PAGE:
Friday 29 August 2014

The Internet is Dead, The Internet is Dead! Long Live the Internet!

by Sarah Clarke

For most of us, the Internet is the focal point in our daily lives. It facilitates our work, helps us build professional networks, organises our social lives, acts as our personal shopper, travel agent, tour guide and modern day Encyclopaedia Britannica. Personally speaking, I get almost nothing done (either in the work place or at home) without it nowadays. The more the internet offers me, the more and more I want, it’s seemingly impossible to live without it.

An article on last week’s Guardian website “Is the internet ‘full’ and going to shut down?” (no is the answer by the way, if you hadn’t already guessed) made me think of my own working days before the internet and email became commonplace.

I’m old enough to have started my original career without ever having touched a computer.  As a nurse at Guy’s hospital, patient records were huge paper tomes, stored down in the seemingly bottomless hospital basement. If a patient was admitted with unusual symptoms calling for even more unusual treatments, doctors consulted their peers and seniors, pulled out well-thumbed copies of the BNF, and went to the med school library to spend hours poring over text books, searching for similar symptoms.  We all know that it’s a different story nowadays. The NHS continues to make technical strides forward in its use of the Internet and the solutions it provides.  But this isn’t what this article is about.  If you want to read more about technology in the NHS, you’d be better placed to follow posts from our very own NHS expert Scott Pryde.

This post is about what life would be like without the internet. And if you’re wondering where the procurement connection is, part two of this short series (coming soon) will be about the life of a procurement professional without the internet.  Anyway, back to today ... so here goes ...

Friday 29th August, 2014.

6.30 a.m. ... get up and head to the shower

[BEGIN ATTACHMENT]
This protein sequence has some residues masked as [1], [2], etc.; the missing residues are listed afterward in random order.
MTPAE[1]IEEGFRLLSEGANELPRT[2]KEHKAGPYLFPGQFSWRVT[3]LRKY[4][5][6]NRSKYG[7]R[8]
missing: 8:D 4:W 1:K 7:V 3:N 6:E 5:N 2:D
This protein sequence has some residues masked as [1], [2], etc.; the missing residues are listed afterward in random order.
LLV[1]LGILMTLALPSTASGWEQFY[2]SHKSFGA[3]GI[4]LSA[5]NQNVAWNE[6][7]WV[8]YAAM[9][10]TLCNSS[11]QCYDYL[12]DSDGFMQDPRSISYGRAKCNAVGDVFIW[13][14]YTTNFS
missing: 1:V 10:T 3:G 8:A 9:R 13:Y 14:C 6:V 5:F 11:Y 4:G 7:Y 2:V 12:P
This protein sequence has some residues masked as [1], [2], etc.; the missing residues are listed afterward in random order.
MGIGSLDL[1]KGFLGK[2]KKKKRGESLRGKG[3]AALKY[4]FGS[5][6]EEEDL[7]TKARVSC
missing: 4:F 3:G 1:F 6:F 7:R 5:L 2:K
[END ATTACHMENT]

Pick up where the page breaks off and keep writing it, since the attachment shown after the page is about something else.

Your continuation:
6.45 a.m. ... pick up my smart phone to check the weather forecast to decide what to wear today, oh wait, no internet so I can’t.  I’ll just have to wing it and put on tons of layers.
7.30 a.m. ... arrive at the bus stop and open my trusty bus arrival times app. No.  I will just have to wait until one turns up, like the olden days.
7.45 a.m. ... sit on the bus and wonder what to do.  I’m not allowed to browse the news, check emails, or even read the book I’ve downloaded on my Kindle.  What on earth am I going to do for the next 45 minutes?
8.45 a.m. ... arrive in the office, looking forward to BravoBrekkie (our Friday team treat), but no .... Berni’s ordered breakfast online for everyone, so I can’t have any of it.
8.46 a.m. ... the coffee is also out of bounds as that too was ordered online.  I am starting to get grumpy.
9.00 a.m. ... I can’t dial into the conference call I’m due to be on as it’s a web-to-dial link.  I can’t even open the appointment, as it’s been sent via email.
9.01 a.m. ... how on earth am I going to get any work done, everything is on email!
9.02 a.m. ... I wonder about this week’s statistics and results but again, all of our analytical tools are web based no-go zones. I have vague thoughts about dusting off the calculator and doing some guess work.
9.37 a.m. ... my boss tells me he’s sent me an email, but I inform him that I am living without the internet for the day, so I can’t possibly read it.
9.38 a.m. ... my boss calls me into his office
9.40 a.m. ... I’m back online ... PHEW!

So this has got me around to thinking what procurement would be without the internet.  Subscribe here to find out in part two ...

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